Man troubled by bothersome noises holding hands over his ears to block them out.

One way your body delivers information to you is through pain response. It’s an effective strategy though not a really enjoyable one. When that megaphone you’re standing near goes too loud, the pain lets you know that major ear damage is happening and you immediately (if you’re wise) cover your ears or remove yourself from that rather loud environment.

But, in spite of their marginal volume, 8-10% of individuals will feel pain from quiet sounds too. This condition is known by experts as hyperacusis. It’s a medical term for overly sensitive ears. There’s no cure for hyperacusis, but there are treatments that can help you get a handle on your symptoms.

Heightened sound sensitivity

Hyperacusis is a hypersensitivity to sound. Most people with hyperacusis have episodes that are activated by a certain group of sounds (typically sounds within a range of frequencies). Quiet noises will frequently sound really loud. And noises that are loud sound a lot louder than they are.

No one’s quite sure what causes hyperacusis, though it is frequently associated with tinnitus or other hearing issues (and, in some cases, neurological concerns). When it comes to symptoms, severity, and treatment, there’s a significant degree of individual variability.

What’s a normal hyperacusis response?

In most instances, hyperacusis will look and feel something like this:

  • You may notice pain and buzzing in your ears (this pain and buzzing could last for days or weeks after you hear the original sound).
  • You might also have dizziness and difficulty keeping your balance.
  • Everybody else will think a particular sound is quiet but it will sound extremely loud to you.
  • Your response and discomfort will be worse the louder the sound is.

Treatments for hyperacusis

When your hyperacusis makes you vulnerable to a wide assortment of frequencies, the world can be like a minefield. Your hearing could be bombarded and you could be left with a horrible headache and ringing ears whenever you go out.

That’s why treatment is so essential. You’ll want to come in and speak with us about which treatments will be most up your alley (this all tends to be quite variable). The most popular options include the following.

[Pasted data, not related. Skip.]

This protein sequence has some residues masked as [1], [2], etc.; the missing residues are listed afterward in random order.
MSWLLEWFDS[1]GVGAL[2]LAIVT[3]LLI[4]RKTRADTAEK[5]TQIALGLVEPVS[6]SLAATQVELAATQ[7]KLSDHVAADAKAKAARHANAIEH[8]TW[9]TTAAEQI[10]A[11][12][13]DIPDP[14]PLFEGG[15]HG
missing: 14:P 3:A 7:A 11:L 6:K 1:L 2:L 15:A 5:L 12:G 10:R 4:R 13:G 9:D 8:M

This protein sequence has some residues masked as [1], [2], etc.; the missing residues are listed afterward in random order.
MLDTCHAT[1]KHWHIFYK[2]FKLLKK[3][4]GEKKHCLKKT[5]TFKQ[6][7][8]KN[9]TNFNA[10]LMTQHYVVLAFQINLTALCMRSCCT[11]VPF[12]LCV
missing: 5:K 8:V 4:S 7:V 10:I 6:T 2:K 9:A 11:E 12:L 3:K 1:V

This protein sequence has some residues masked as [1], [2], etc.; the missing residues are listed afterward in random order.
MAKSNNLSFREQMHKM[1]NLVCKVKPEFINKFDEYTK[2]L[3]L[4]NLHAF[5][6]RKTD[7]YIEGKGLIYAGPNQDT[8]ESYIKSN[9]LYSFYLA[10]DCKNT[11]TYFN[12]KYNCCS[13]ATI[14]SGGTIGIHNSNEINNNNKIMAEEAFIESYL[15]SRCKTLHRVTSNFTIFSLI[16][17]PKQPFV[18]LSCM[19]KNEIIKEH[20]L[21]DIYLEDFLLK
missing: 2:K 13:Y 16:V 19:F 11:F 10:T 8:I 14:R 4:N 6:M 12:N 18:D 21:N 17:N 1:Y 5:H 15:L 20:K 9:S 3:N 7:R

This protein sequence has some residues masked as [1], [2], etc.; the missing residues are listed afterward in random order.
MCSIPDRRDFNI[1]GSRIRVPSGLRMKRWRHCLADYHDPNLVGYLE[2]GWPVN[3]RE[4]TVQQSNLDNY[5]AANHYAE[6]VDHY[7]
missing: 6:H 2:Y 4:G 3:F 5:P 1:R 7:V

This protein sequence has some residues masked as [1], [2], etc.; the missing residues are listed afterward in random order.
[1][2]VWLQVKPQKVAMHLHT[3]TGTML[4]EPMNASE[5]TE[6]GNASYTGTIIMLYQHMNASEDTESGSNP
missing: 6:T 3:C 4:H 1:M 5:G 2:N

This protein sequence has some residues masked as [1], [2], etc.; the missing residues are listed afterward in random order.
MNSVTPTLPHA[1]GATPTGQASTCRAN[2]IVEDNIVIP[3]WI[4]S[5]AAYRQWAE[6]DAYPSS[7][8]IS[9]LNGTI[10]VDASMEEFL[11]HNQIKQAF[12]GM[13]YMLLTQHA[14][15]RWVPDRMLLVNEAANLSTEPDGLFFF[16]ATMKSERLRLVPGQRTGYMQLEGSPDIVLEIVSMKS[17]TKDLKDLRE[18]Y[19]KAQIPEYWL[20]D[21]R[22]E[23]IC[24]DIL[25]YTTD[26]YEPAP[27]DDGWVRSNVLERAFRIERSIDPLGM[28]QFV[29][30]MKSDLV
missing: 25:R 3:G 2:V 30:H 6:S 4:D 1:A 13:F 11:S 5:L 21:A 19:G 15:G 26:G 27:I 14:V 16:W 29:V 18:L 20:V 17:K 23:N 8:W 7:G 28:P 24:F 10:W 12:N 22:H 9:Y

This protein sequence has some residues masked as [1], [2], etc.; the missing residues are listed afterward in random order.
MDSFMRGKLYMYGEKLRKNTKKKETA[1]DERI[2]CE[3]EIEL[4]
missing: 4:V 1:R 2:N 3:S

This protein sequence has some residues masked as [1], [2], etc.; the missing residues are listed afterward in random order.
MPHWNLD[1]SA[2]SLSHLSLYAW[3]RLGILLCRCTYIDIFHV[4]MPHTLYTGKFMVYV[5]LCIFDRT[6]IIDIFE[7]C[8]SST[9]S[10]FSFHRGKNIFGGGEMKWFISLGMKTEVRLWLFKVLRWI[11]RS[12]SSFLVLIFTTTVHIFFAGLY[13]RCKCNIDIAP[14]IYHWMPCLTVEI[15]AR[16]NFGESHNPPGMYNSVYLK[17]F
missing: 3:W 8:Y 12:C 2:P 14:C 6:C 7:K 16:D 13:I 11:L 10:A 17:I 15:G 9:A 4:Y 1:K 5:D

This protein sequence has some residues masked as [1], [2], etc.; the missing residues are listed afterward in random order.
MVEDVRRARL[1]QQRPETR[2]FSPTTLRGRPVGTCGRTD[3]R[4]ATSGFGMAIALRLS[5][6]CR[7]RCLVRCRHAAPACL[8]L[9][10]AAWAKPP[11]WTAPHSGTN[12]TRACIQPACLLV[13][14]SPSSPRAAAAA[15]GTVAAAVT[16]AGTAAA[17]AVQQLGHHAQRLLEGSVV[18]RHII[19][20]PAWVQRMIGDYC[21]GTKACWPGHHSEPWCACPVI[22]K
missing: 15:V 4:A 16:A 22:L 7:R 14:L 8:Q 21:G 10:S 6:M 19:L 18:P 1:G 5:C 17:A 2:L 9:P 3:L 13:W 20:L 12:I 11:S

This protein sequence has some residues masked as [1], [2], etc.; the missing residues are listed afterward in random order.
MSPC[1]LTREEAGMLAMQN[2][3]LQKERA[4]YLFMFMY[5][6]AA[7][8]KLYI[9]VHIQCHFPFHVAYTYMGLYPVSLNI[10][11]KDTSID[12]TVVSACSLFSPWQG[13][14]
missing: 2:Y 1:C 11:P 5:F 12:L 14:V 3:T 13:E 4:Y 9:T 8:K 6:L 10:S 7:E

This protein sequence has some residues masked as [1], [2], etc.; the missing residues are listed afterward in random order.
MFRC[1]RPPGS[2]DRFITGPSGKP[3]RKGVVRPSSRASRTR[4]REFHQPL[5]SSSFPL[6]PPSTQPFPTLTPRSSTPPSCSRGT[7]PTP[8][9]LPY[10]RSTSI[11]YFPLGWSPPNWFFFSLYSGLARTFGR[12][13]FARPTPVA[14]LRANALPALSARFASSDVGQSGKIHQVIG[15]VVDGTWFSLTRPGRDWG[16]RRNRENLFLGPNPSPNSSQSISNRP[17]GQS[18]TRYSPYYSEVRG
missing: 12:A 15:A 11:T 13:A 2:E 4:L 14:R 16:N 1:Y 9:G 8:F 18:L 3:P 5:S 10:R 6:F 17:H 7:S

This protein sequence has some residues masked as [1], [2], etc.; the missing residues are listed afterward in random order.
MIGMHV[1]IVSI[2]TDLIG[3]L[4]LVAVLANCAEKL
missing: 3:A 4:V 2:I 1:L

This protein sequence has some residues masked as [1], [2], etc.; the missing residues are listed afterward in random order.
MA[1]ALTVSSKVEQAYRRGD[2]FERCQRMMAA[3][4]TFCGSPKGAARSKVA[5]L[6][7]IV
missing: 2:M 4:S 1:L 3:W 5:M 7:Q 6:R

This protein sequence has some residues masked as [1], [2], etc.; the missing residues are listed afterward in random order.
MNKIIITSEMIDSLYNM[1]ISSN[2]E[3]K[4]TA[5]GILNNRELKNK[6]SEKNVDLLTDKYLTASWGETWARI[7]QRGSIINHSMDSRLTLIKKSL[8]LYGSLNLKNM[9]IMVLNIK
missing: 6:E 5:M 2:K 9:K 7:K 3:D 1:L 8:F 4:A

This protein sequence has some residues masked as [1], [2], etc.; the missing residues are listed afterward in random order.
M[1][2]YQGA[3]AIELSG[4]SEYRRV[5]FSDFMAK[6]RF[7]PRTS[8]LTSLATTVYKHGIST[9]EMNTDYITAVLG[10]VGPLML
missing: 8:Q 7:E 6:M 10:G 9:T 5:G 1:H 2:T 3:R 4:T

Masking devices

One of the most frequently used treatments for hyperacusis is something called a masking device. While it might sound perfect for Halloween (sorry), actually though, a masking device is a piece of technology that cancels out specific wavelengths of sounds. These devices, then, can selectively mask those triggering wavelengths of sound before they ever get to your ear. You can’t have a hyperacusis episode if you can’t hear the offending sound!


A less state-of-the-art strategy to this general method is earplugs: you can’t have a hyperacusis episode if you can’t hear… well, anything. There are undoubtedly some drawbacks to this low tech strategy. There’s some evidence to suggest that, over the long run, the earplugs can throw your hearing ecosystem even further off and make your hyperacusis worse. Consult us if you’re thinking about wearing earplugs.

Ear retraining

One of the most comprehensive approaches to managing hyperacusis is called ear retraining therapy. You’ll use a mix of devices, physical therapy, and emotional therapy to try to change how you respond to certain types of sounds. Training yourself to dismiss sounds is the basic idea. This process depends on your commitment but generally has a positive success rate.

Less common strategies

There are also some less common strategies for managing hyperacusis, such as medications or ear tubes. These approaches are less commonly utilized, depending on the specialist and the person, because they have delivered mixed results.

A huge difference can come from treatment

Depending on how you experience your symptoms, which vary from person to person, a specialized treatment plan can be developed. There’s no one best approach to treating hyperacusis, it really depends on choosing the best treatment for you.

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The site information is for educational and informational purposes only and does not constitute medical advice. To receive personalized advice or treatment, schedule an appointment.

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